STORES BIG Show - Sunday, January 10, 2010 - (Page 1)

Sunday Convention Daily Visit Jesta I.S. Complete end-to-end solutions Sourcing | Retail | POS | SCM at booth 2437! January 10, 2010 Surveying Retail’s Green Scene or at least 20 years, consumers have been receptive to products and initiatives designed to protect the environment; the reason sustainability at retail didn’t begin gaining traction until much more recently was a function of supply, according to research conducted for NRF’s Sustainable Retailing Consortium. Prior to 2007, most suppliers were doing little in terms of products, programs, process or marketing around sustainability — and many of the products that were available were more expensive than, and didn’t offer the same quality as, mainstream offerings. In 2007, a McMillanDoolittle research study indicated that 60 percent of consumers factored “green” into their retail buying behavior; half reported having purchased at least one green product, and 40 percent had shopped at a specific store because it was more “green-friendly.” There were concerns that the faltering economy would stall the green consumer movement in 2008. To the contrary, however, consumers continued to increase their green behavior at retail: Those indicating that green had impacted their shopping and buying behavior increased to 70 percent, and those saying they had purchased a green product rose to 61 percent. So what are consumers’ attitudes towards green merchants and merchandise in 2009? The findings of a joint McMillan/ NRF Sustainable Retailing Consortium study will be presented Tuesday afternoon in a breakout session titled “The Consumer Response to Sustainability.” Among the highlights: Women clearly are more interested and committed to green than men. Green impacts their shopping behavior more (71 percent v. 60 percent), and they are more likely to have purchased a green product in the past year (63 percent v. 54 percent). As women make more than 80 percent of all retail purchases, that’s good news for “green” advocates. Income levels didn’t have much impact on green attitudes and behavior — but age did. Seventy percent of respondents under 34 years old purchased a green product in 2009, compared with 55 percent of respondents over 45. Consumers remain unwilling to pay a premium for green goods; 70 percent won’t pay more than 5 percent above the going rate for comparable non-green products. The primary reason consumers shop a store that is environmentally friendly is the green products the store offers — 33 percent and rising. What consumers want most from retailers is transparency and information on how green a product is; 57 percent say this is very important or important. In addition to the complete study findings, Tuesday’s session will include a presentation from REI director of corporate social responsibility Kevin Hagen on what his company has learned from its consumers and employees — and how that has translated into successful sustainability programs. More than 450 exhibitors are readying the EXPO Hall floor, which opens Monday at 9 a.m. Opportunity Awaits elcome back to New York On Tuesday, we’ll fete the indusCity for NRF’s 99th Annual try’s best and brightest at the Annual ReConvention & EXPO — tail Industry Luncheon, and we’ll Retail’s BIG Show. wrap things up Wednesday Our team has once again with a Super Session titled gone above and beyond to — appropriately enough — put together an outstanding “How Leadership Trumps program. The Super Sessions Hardship.” alone feature retail leaders like New and not to be Tory Burch, Howard Levine of missed in the EXPO Family Dollar Stores, legendHall is the Innovaary retailer Allen Questrom, tion Station, which Steve Sadove of Saks, Tesbrings retailers and co’s Sir Terry Leahy, solution providers toHSN’s Mindy Grossgether in an exciting, man and Jon Luther of open space designed Tracy Mullin Dunkin’ Brands. to assist merchants with NRF President and CEO The convention their everyday and emergkicks off this morning with three rounds ing challenges. Featured technologies of breakout sessions leading up to the include social media tracking, customer Networking Roundtable Lunch. The af- kiosks, virtual dressing room platforms, ternoon’s first Super Session will feature ROI analytics, RFID tools, in-store mar“Freakonomics” and “Super Freako- keting solutions, electronic shelf labels, nomics” co-author Stephen Dubner. mobile applications, loyalty programs Tomorrow morning’s Super Ses- and product review. sions will address the new rules and We’re glad you came in out of the opportunities of the global economy and harsh elements — both meteorological sustainability in retail. To address the and economic — to join us for what unique needs of small- to medium-sized promises to be our best show ever. retailers, we’ve added a new program Come Wednesday, we’re confident you track — Independents’ Day at NRF. will be, too. W Today’s Convention Highlights Breakout Sessions 8:30 – 10 a.m. 10:15 – 11:45 a.m. Noon – 1:30 p.m. Lower level, E Hall Networking Roundtable Lunch Noon – 1:30 p.m. Room 1E 11 Super Sessions 1:45 – 2:45 p.m. Changing the Game: Shaping the Demands of the Smarter Consumer 3 – 4 p.m. Execute or Be Executed Special Events Hall 1DMR Opening Night Reception 5 – 6:30 p.m. Retail’s BIGGEST Party Marriott Marquis 1535 Broadway For a complete schedule of today’s events, please turn to page 2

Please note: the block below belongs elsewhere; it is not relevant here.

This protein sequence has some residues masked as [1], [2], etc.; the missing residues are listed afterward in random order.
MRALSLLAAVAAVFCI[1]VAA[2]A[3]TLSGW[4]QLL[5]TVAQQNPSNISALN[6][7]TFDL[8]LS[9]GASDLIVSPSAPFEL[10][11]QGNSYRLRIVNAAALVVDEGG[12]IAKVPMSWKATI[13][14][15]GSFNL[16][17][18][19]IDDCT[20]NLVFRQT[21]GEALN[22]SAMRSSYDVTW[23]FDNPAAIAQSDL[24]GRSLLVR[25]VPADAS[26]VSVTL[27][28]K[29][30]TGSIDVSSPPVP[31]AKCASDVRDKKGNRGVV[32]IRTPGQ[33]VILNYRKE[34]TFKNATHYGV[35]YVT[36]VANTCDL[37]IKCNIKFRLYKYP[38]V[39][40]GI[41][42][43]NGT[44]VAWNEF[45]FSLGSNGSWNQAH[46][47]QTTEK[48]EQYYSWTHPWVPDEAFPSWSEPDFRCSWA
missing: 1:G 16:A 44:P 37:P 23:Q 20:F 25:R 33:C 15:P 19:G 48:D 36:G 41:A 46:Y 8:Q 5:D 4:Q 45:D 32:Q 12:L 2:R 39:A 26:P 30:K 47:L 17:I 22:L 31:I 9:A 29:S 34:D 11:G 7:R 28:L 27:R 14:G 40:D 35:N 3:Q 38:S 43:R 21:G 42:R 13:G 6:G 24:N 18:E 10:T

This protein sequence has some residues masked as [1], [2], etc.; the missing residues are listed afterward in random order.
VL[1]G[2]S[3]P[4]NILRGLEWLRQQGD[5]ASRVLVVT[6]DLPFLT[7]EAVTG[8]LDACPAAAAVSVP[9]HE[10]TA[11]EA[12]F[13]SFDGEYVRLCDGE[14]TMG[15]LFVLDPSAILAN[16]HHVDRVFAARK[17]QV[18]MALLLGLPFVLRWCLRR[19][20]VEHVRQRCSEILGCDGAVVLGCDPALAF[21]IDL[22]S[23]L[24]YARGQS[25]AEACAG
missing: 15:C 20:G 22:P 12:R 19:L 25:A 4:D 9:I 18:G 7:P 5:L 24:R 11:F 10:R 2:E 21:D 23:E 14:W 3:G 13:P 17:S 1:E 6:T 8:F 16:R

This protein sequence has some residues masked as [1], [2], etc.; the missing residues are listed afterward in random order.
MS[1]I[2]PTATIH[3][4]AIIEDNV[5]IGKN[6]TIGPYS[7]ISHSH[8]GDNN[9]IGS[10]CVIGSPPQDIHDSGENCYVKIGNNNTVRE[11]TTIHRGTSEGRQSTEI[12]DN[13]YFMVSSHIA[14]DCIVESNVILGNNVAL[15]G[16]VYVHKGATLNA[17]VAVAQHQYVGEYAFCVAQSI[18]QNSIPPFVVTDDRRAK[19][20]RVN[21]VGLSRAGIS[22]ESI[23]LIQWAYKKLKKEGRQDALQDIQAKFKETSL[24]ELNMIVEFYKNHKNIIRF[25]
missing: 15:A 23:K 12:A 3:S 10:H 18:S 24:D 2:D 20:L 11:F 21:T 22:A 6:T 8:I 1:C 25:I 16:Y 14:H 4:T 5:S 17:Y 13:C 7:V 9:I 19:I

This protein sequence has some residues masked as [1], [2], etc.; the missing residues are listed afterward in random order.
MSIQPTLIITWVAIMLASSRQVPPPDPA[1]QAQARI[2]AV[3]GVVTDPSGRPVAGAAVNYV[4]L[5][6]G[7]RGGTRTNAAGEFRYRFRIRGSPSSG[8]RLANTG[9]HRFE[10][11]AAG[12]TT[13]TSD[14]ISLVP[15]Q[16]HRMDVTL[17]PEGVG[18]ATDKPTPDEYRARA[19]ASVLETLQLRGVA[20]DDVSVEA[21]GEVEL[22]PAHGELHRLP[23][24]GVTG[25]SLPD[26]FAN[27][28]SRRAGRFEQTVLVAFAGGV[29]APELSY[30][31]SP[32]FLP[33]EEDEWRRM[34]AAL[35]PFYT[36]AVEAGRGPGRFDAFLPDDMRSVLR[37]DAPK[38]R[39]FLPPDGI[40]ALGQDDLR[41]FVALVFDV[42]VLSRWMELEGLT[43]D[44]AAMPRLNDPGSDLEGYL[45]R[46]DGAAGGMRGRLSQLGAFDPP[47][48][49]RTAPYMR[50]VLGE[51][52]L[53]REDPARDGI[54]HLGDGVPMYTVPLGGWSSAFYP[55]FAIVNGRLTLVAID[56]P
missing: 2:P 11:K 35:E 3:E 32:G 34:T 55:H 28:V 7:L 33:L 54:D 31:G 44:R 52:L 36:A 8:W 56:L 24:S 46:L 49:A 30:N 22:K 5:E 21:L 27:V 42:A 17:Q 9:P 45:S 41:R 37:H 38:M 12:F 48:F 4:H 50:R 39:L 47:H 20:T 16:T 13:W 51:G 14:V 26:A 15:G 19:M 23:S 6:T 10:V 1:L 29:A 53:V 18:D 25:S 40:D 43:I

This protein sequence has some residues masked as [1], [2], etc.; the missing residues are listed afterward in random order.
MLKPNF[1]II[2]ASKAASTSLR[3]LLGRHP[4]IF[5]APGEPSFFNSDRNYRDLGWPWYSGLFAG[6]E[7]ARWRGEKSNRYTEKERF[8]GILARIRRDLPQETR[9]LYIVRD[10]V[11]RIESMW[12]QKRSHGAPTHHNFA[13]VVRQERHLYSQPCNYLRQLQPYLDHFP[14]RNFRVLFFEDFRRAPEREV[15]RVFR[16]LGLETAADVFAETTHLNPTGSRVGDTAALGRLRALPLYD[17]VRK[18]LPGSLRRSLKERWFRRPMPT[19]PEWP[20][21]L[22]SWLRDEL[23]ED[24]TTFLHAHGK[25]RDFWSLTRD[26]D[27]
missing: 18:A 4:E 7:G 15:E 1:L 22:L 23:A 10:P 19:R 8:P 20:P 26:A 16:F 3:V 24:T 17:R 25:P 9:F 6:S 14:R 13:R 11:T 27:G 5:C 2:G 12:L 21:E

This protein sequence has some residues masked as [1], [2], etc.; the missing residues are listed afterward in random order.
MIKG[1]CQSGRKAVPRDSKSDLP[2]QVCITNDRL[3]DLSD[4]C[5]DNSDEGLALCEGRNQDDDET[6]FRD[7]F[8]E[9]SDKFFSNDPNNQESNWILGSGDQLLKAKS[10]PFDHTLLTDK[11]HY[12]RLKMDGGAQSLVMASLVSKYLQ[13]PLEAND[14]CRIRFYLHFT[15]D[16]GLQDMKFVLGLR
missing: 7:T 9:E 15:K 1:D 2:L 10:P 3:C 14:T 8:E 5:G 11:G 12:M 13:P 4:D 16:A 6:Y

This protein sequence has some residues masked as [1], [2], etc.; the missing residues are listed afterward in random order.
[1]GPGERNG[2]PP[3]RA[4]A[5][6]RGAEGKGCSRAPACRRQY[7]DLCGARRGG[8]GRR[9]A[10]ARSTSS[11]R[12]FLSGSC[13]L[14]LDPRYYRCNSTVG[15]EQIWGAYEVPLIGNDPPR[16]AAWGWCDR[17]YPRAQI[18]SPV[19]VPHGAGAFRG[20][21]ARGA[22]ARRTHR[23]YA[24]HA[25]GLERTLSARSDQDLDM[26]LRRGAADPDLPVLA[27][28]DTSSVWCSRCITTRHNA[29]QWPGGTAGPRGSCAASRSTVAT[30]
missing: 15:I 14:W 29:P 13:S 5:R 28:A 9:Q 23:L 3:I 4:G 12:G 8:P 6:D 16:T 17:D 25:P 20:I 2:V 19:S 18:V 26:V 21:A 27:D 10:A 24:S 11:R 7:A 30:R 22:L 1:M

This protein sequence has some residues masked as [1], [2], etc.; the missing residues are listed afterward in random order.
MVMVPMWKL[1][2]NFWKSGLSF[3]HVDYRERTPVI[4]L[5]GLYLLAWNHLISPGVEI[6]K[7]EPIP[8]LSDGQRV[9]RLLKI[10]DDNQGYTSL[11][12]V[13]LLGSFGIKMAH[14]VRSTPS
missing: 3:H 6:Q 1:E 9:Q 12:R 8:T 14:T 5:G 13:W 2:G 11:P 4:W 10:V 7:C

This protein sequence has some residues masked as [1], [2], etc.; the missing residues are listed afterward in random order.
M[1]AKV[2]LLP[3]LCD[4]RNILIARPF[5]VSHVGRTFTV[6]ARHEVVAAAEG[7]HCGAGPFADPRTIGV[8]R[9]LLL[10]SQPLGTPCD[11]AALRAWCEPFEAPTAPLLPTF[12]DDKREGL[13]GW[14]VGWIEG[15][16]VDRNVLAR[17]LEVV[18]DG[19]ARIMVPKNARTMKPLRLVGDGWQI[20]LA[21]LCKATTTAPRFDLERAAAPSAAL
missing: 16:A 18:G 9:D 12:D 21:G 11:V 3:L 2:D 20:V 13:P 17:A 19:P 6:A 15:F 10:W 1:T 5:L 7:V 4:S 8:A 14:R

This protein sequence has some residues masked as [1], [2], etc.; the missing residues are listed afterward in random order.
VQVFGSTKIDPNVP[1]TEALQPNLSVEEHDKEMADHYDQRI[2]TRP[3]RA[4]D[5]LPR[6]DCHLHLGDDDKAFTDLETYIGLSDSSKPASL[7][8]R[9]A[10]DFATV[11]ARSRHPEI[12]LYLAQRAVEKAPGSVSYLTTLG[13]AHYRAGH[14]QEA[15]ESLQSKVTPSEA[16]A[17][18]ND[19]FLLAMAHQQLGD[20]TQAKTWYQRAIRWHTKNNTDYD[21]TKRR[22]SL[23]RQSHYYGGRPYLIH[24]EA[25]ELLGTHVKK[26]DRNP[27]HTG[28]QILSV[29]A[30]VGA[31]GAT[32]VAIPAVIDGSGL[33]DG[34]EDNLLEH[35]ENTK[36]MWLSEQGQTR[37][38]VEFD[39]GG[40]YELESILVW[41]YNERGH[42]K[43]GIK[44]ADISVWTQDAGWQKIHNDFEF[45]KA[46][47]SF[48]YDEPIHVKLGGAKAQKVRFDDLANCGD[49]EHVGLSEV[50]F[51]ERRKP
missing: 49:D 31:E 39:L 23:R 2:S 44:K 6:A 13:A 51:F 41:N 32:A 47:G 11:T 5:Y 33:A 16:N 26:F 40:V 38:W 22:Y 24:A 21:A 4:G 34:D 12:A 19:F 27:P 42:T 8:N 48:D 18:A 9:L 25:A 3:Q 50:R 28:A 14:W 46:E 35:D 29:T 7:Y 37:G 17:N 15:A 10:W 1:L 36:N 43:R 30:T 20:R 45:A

Table of Contents for the Digital Edition of STORES BIG Show - Sunday, January 10, 2010

STORES BIG Show - Sunday, January 10, 2010